Sleep Bruxism: Signs You are Suffering

woman woke up lack of sleep

While it is easy to recognize the bad habits you perform during the day, it can be quite challenging to identify the habits that happen at night while you sleep. Not all sleep habits are harmful to your body, but bruxism is a common nighttime habit that can wreak havoc on your smile.

What is Bruxism?

Bruxism, more commonly referred to as teeth grinding, is the act of grinding or clenching your teeth. It is often a subconscious habit that happens during nighttime sleep. Unfortunately, nighttime teeth grinding can be detrimental to your dental health, as it can cause problems within your teeth as well as your jaw joint (TMJ).

If you don’t have a roommate or bed partner to expose your teeth grinding habit, you can look for the following telltale signs that you need to see a bruxism dentist:

  • Teeth that appear flat or dull
  • Teeth that look prematurely worn down
  • Signs of chewing on the inner cheek or indentations on the tongue,
  • Unexplainable chips and cracks in teeth
  • Tooth sensitivity
  • Jaw pain or soreness upon waking
  • Tension headaches (related to TMJ dysfunction)

Quick Facts and Stats on Nighttime Teeth Grinding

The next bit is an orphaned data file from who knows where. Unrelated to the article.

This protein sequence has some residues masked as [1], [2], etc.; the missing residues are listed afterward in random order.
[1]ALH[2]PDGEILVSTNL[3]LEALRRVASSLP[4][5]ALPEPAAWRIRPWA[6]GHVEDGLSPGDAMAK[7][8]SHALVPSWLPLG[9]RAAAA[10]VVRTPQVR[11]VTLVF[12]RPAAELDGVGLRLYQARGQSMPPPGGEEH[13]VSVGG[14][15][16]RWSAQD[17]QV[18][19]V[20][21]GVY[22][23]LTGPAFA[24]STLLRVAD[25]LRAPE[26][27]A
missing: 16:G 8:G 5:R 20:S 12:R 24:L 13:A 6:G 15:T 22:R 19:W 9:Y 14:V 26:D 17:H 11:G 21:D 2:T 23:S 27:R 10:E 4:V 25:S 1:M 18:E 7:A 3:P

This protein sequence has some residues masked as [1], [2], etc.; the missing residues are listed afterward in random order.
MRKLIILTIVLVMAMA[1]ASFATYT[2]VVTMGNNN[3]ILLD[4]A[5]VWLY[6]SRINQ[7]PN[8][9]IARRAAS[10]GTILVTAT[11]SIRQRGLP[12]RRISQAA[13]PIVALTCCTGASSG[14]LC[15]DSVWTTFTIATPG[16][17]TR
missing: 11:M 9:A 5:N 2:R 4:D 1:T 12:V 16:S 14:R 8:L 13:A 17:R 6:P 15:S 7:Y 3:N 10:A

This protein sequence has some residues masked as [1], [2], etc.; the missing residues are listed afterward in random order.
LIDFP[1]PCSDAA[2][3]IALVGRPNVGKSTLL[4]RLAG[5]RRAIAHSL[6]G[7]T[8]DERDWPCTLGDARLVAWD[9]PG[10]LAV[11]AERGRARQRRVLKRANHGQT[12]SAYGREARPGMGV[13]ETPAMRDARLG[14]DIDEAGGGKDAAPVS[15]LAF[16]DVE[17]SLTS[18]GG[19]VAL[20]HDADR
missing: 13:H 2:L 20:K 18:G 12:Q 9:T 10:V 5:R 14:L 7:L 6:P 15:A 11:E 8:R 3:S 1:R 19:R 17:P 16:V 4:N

Learning about sleep bruxism can be surprising. At Alora Dentistry, we encourage patients to seek treatment for teeth grinding if they suspect it is taking place in their own mouth. Here are some important (and surprising) facts about sleep bruxism:

  • Bruxism puts incredible force on your teeth and jaw joint. Studies have estimated that during bruxism episodes, the force exerted on the teeth can range from 100 to 600 pounds per square inch (psi). This is significantly higher than the normal chewing force of 20-40 psi.
  • Sleep bruxism is common, with an estimated prevalence of 8-31% in adults and 14-20% in children.
  • Sleep bruxism affects both men and women, with a slightly higher prevalence in women.
  • Sleep bruxism can occur at any age, but it is most common in children and tends to decrease with age.
  • Risk factors for sleep bruxism include stress, anxiety, sleep apnea, alcohol consumption, caffeine consumption, smoking, and certain medications.
  • Those who clench or grind their teeth during sleep are more likely to have other sleep disorders, such as snoring and pauses in breathing (sleep apnea), according to Mayo Clinic.

Alora Dentistry is proud to treat sleep bruxism. We offer FDA-approved mouthguards to protect your smile from this common, yet harmful oral habit. Call our Napa dental clinic today to learn more.

Posted on Behalf of Alora Dentistry

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